The “genuine” BUGL’s finally arrived in 1971. At that year’s European Championship meeting, the first long-shaft BUGL’s were seen in the Austrian models. Subsequently, two Danish teams got BUGL Mk. I engines in 1972. One of the individuals so favoured was my friend Jens Geschwendtner, later to become my pit man and engine building partner.

At the British Nationals in 1973, Paul flew my pusher team racer with my own DILU engine, not a BUGL as previously stated by others. Great fun! This model is seen at the right, complete with mis-identified engine!

As noted above, Jens Geschwendtner of Denmark had one BUGL Mk. I which he had acquired in 1972. When Jens and I started flying together as a team in 1974, we used that engine. We didn’t really get the best out of it because we over-propped it, not yet knowing how best to use it. We won that year’s F2C Danish Nationals final using my own engine, but did use the BUGL in the heats.

During 1974 Paul began the development of a Mk. II version of the BUGL engine, which he called the PB 15D. Paul began promoting this model prior to Christmas 1974, as witness the accompanying advertisement at the left. In that same advertisement, Paul also mentioned the P.B. Trophy award program, under which he would present a new PB 15D engine complete with two-year guarantee to the team posting the best result (fastest heat and final) at an official contest during a given year. He noted that the Italian team of Fontana/Amodio had been the 1974 winners for their performance in the Italian Championship meeting at Rome on September 30th, 1974. Jens and I later won that prize in 1976.

The oldest dated drawings for the BUGL Mk. II that I have seen are the housing dated 25-9-1974. We ordered two Bugl Mk. II engines in September 1974, finally receiving them in February 1975 when my wife and I went down to meet Paul and collect them in person. By this time he had relocated from Austria to Moosbach, West Germany, perhaps for tax reasons.

That year we beat both Paul and Fontana/Amodio in the final at Breitenbach in May 1975. All of us were using BUGL power. Our model, "AluKlotz", was based on Paul's aluminium crutch for his Moskito models.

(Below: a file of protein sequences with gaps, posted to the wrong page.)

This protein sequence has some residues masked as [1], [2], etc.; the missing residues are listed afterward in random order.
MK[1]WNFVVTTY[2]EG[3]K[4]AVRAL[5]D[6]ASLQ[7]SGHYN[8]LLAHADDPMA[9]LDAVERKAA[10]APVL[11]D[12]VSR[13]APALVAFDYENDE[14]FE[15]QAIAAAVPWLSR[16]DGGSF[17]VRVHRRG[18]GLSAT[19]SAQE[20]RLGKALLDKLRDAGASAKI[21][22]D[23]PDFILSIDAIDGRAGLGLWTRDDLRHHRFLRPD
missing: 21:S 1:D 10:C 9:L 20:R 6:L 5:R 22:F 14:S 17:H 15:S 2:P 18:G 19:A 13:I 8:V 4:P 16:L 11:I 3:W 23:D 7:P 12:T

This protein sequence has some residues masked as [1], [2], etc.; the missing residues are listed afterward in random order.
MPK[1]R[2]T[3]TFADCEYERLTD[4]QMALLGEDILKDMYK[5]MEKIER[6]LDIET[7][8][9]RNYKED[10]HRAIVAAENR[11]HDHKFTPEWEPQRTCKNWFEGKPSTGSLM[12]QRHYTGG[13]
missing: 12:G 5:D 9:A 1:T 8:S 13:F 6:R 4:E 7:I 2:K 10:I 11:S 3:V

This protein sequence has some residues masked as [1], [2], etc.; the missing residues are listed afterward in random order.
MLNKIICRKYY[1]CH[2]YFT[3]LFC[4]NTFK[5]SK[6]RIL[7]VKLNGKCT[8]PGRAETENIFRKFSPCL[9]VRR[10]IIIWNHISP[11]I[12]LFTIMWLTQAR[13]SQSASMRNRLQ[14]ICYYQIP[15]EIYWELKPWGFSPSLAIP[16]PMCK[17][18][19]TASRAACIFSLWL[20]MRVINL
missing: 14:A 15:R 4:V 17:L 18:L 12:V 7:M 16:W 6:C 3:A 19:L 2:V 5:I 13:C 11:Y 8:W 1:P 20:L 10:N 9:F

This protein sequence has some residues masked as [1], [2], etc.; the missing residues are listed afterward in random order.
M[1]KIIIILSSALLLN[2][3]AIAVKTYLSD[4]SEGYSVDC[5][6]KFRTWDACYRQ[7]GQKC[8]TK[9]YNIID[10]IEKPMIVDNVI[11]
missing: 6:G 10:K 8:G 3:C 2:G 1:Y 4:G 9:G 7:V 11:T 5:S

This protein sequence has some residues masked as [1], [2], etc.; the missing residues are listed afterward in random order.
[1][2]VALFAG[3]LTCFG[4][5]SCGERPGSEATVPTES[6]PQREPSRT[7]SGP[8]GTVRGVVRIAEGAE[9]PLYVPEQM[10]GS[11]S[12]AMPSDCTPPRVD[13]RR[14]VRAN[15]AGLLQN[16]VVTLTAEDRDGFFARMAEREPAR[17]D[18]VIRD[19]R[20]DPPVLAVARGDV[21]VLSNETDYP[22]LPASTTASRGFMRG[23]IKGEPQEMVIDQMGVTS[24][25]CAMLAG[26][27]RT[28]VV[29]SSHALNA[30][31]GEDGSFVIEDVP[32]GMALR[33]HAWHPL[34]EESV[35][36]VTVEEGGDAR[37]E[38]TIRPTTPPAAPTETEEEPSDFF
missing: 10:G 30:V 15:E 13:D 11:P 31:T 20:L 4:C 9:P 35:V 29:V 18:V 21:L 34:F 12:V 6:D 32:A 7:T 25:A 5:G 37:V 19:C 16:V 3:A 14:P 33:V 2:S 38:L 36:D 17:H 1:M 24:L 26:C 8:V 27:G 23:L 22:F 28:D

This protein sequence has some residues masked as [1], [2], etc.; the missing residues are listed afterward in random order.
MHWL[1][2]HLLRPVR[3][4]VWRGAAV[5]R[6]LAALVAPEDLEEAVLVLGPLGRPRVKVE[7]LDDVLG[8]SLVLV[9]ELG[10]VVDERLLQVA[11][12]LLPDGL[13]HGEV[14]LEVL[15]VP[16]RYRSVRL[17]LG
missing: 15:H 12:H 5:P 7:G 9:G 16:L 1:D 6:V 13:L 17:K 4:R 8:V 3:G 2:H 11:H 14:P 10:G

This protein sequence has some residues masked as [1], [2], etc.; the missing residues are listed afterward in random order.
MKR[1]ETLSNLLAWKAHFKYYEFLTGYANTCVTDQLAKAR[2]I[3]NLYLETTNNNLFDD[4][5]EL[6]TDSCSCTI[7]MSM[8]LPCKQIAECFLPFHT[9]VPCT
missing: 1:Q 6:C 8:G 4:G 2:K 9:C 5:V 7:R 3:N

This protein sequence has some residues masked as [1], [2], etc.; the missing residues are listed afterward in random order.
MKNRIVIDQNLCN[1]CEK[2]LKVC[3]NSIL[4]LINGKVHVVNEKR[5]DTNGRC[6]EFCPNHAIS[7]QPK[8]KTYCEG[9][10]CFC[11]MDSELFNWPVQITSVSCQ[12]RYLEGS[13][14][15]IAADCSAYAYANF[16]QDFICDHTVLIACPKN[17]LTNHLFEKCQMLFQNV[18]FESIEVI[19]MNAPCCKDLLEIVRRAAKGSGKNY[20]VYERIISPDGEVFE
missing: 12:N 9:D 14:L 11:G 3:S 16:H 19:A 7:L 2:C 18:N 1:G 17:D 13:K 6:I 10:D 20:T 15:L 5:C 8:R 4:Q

In 1976 I finished my engineering degree, majoring in model engine design and lubrication. Paul Bugl was very busy, and I went down to join him in Nürnberg, where I worked with him for a month making engines. Every morning, he got up around 5-6 o'clock to start the grinder, so that it was warm enough to maintain the tolerances by the time that we started working at 8 am. Paul’s wife Margot then made breakfast, after which we worked until dinner.

After finishing work for the day, it was time for relaxation with a beer or two and some of Paul’s favourite Lionel Hampton music, looking out on the pasture from his veranda.

I tested 30 Bugl engines at that time and they were all within 300 rpm of each other on an 8x4 Blue Kavan prop. Contrary to some earlier comments, nobody got special engines. It was only a matter of how you used/modified them.

We then went down together to the contest at Kraiwiesen, Austria, where Paul/Hans Straniak won and I tested/repaired BUGL engines. Naturally, I paid special attention to our own two engines, preparing them for the 1976 World Championship meeting to be held at Utrecht, Holland. Those engines were standard BUGL’s, but were set up to run on less oil and at a somewhat higher rpm compared to the “normal” BUGL configuration.

Our results that year were impressive, winning most of the contests entered with heat times below 4 minutes. Our top result was a World Record heat time of 3:56 flying against the former Russian World Champion plus the fastest Russian team at the Utrech event. Unfortunately, a rough first pit stop in the Utrecht final resulted in a broken wing…………..the photo at the right tells the story! However, we still won the P.B. Trophy for 1976.

Thereafter I became the official repair man for Paul. I got spares from him and repaired engines for owners worldwide. This continued until Paul’s untimely death in 1978. The BUGL Mk. 2 price list is shown at the left. The second price column to the right is in Danish krone (DDK) - the official Danish currency.   

Two problems that we encountered with the Mk. II's were a relatively loose main bearing fitting and the fact that the crankweb effectively sealed off the main bearing, thus preventing enough oil from reaching that bearing set. Paul carried these design features over to the Mk. III. We always took the shrunk-on ring off the crankweb and ground the flanges down to allow oil to reach the bearings. The Mk. II engine was also very heavy, so I did a lot of lightening. It was Paul who christened my modified Mk. II engine the “Emmenthaler”! It was difficult to persuade Paul to lower the oil content in the fuel and not to use steel bolts for the head. You had to show him on his own model from 1976!

At this time I conducted a comparative engine test which appeared in Modelflyvenyt 1977-5.

                                         8x4 Kavan   7x3½ Cox GF

Super Tigre RV                       14,700            20,100

Rossi FRV                               15,500            21,900

Nelson Steel                           16,000            22,200

BUGL Mk. II No. 6 WC engine   15,600            22,200

BUGL "Emmenthaler"               16,000            22,500